We arrived in Shimla on a ‘toy train’. This is the name given to India’s narrow gauge railways. Our train went from Kalka, a one hour bus ride from Chandigarh, to the hill station of Shimla, in the province of Himachal Pradesh. It took about six hours to cover the 90 kilometers up the steep foothills of the Himalaya, so this is not a fast way to travel. This train line, a wonder of engineering when it was opened in 1903, has over 900 bridges (all built of stone arches), 103 tunnels, and constant turns as it switchbacks up the mountains. At over a kilometer, the longest tunnel took us three minutes and twenty seconds to traverse. The train is so small that there are no doors between compartments, necessitating the elimination of both conductors and food service, but the frequent stops allow passengers to hop off the train for refreshments.
Shimla used to be the summer capital of India. The entire colonial government moved here from Delhi for more than six months each year, in order to beat the heat on the lowland plains. At 2206 meters of elevation (about 7000 feet, or the peak of Blackcomb mountain), it remains comfortably cool even during the North Indian summer. It is often clouded, with mist rolling in from the surrounding hills. For us, it was a welcome change after the blistering heat of Rajasthan and the noise and intensity of Delhi.
Shimla spreads a long way across a ridge, and extends down the slopes of the neighbouring hills. There is scarcely a flat spot anywhere, and the hills gave us some much needed exercise. Shimla is a terrific place. No cars are allowed in the center of the city. Smoking and spitting in public, even outdoors, are both illegal and there are foot police everywhere to enforce this.
Shimla, like Rishikesh, is a popular tourist destination for Indian people. Aside from being cool in summer, it has a variety of old colonial buildings, and a lot of hotels and shops catering to tourists. One afternoon we walked five kilometers down the ridge to the Indian Institute of Advanced Study, which was previously the Viceregal Lodge. The British Viceroy used this building, which resembles Hogwart’s school, primarily to entertain guests. Every stone was carted up the mountain eight kilometers on the backs of donkeys. Although there are thirty scholars currently in residence, we did receive a brief tour of the interior, which consisted primarily of the grand lobby (clad in Burma teak), and a room full of pictures of dignitaries who have visited the building. This lodge is where the partition agreement was signed that created both Pakistan and India from the former British colony.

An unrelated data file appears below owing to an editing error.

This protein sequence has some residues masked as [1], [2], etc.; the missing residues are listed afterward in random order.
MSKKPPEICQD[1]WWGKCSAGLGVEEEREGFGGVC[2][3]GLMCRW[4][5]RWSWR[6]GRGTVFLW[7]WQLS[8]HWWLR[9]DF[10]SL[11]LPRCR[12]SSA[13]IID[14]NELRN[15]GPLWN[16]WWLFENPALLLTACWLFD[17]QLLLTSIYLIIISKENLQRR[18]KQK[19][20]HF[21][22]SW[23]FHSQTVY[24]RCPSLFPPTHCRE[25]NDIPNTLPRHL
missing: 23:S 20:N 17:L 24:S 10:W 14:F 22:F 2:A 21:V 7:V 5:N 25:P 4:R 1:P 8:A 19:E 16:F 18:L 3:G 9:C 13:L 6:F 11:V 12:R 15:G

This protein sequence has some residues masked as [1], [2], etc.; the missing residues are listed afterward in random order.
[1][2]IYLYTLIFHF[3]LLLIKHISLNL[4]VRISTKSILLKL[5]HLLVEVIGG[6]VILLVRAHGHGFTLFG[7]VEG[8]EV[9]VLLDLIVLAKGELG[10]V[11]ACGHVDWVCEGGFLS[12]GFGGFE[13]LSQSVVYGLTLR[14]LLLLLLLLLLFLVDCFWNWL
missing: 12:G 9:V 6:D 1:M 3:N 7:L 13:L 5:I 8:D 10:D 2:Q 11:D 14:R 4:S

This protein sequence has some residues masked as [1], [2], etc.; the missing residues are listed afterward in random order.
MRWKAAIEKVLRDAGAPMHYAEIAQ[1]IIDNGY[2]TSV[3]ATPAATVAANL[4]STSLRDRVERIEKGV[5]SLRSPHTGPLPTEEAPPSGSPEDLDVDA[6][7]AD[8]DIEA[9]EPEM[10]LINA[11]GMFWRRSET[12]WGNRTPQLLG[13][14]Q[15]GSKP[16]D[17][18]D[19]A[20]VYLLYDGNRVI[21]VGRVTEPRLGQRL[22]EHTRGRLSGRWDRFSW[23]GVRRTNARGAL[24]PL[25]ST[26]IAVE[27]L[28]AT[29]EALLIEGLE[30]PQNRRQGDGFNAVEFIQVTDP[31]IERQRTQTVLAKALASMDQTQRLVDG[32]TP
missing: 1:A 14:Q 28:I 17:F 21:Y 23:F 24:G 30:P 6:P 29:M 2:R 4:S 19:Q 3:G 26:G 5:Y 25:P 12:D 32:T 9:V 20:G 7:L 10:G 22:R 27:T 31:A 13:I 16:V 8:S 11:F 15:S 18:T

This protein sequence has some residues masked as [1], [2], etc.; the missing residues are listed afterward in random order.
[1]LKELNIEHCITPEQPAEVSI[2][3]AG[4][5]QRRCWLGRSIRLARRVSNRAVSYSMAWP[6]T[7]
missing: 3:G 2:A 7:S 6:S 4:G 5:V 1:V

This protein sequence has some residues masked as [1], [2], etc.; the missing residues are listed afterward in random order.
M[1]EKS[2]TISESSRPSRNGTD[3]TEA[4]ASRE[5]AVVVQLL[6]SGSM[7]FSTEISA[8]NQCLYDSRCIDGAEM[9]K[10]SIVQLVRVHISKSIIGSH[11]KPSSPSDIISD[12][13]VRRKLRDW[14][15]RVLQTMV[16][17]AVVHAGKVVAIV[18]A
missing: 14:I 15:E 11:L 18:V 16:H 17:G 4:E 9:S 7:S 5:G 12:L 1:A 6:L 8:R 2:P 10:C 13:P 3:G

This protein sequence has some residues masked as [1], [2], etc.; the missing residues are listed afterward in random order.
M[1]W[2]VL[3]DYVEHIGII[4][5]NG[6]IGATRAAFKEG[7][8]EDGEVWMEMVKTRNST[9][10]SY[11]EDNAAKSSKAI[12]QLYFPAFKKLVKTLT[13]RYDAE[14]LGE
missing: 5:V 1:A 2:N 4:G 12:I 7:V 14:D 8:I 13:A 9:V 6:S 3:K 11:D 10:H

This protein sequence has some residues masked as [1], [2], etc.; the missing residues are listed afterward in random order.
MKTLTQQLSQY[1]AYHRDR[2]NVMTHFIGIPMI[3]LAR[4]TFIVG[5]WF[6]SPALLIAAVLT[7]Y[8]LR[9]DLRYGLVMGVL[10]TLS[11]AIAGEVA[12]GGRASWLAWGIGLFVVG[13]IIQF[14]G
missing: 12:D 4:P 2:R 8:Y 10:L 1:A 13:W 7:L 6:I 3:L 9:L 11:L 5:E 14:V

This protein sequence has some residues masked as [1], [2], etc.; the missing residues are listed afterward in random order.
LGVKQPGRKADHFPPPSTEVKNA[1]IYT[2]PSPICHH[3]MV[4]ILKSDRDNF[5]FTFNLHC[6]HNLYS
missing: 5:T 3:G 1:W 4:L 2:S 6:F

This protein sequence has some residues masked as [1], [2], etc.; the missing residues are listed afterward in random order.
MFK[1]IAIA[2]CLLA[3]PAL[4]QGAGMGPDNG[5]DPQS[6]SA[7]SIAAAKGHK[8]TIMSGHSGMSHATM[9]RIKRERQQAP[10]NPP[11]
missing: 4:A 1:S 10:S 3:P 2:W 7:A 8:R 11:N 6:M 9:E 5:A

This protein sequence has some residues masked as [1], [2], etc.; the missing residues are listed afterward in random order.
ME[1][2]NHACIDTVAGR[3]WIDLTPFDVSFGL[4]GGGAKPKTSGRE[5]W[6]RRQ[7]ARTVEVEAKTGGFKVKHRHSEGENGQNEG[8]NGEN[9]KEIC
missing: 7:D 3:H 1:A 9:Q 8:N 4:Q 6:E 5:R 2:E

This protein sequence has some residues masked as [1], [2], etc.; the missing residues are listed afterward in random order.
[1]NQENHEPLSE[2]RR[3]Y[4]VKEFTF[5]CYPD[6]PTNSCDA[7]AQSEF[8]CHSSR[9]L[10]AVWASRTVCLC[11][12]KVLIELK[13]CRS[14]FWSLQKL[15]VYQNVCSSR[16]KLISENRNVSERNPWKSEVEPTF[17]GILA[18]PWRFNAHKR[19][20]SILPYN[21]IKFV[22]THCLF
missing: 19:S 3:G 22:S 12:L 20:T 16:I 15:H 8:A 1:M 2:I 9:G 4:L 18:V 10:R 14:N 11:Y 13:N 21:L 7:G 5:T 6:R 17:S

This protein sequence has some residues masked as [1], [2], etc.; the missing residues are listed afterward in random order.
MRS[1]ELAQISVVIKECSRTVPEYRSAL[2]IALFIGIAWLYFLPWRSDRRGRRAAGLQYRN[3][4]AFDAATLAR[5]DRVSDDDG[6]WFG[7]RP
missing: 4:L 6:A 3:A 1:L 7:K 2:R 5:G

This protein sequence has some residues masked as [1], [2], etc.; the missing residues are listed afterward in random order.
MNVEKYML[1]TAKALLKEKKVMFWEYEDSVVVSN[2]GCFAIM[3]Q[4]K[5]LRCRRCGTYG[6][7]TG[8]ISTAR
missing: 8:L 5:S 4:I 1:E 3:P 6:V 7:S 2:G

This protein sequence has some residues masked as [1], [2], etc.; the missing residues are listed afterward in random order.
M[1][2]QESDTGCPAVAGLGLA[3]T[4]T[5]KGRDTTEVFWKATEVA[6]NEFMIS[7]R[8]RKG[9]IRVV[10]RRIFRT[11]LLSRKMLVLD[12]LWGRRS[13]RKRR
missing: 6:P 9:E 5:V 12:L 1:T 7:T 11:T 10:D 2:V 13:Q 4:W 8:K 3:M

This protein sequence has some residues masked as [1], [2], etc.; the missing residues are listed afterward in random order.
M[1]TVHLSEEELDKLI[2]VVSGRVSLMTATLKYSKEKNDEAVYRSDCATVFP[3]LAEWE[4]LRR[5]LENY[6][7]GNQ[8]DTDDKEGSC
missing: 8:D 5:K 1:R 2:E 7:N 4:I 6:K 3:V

We spent a lot of time at a restaurant called “Indian Coffee House”, which, much to Diane’s delight, served real brewed coffee for 12.5 Rupees a cup (about 30 cents Canadian). We also managed to try out one of the tourist food outlets.
We walked up the hill to the Jakhu temple, which is dedicated to the Hindu God Hanuman (the monkey god). The pathway up to the temple is plagued with many real monkeys, who are quick to attack anyone carrying food. Of course, there are ‘monkey food’ sellers along the way, with a troop of monkeys waiting just up the trail to set upon anyone who is carrying anything resembling food. The local people usually carry a stick to fend off the monkeys, and we brought one just in case, which wasn’t needed because we weren’t silly enough to carry food through a gauntlet of marauding primates.
The trail to the temple was steep, like the middle section of the Grouse Grind. What was vaguely satisfying is that the city council has erected a signpost at the bottom of the trail indicating various ascent times by age group and corresponding fitness levels. People aged 30 to 50 who are fit should take less than 45 minutes for the climb. We did it in 23 minutes (not that we’re competitive or anything). This sounds impressive until you realize that most Indian people don’t exercise, and most are doing the walk in flip-flops.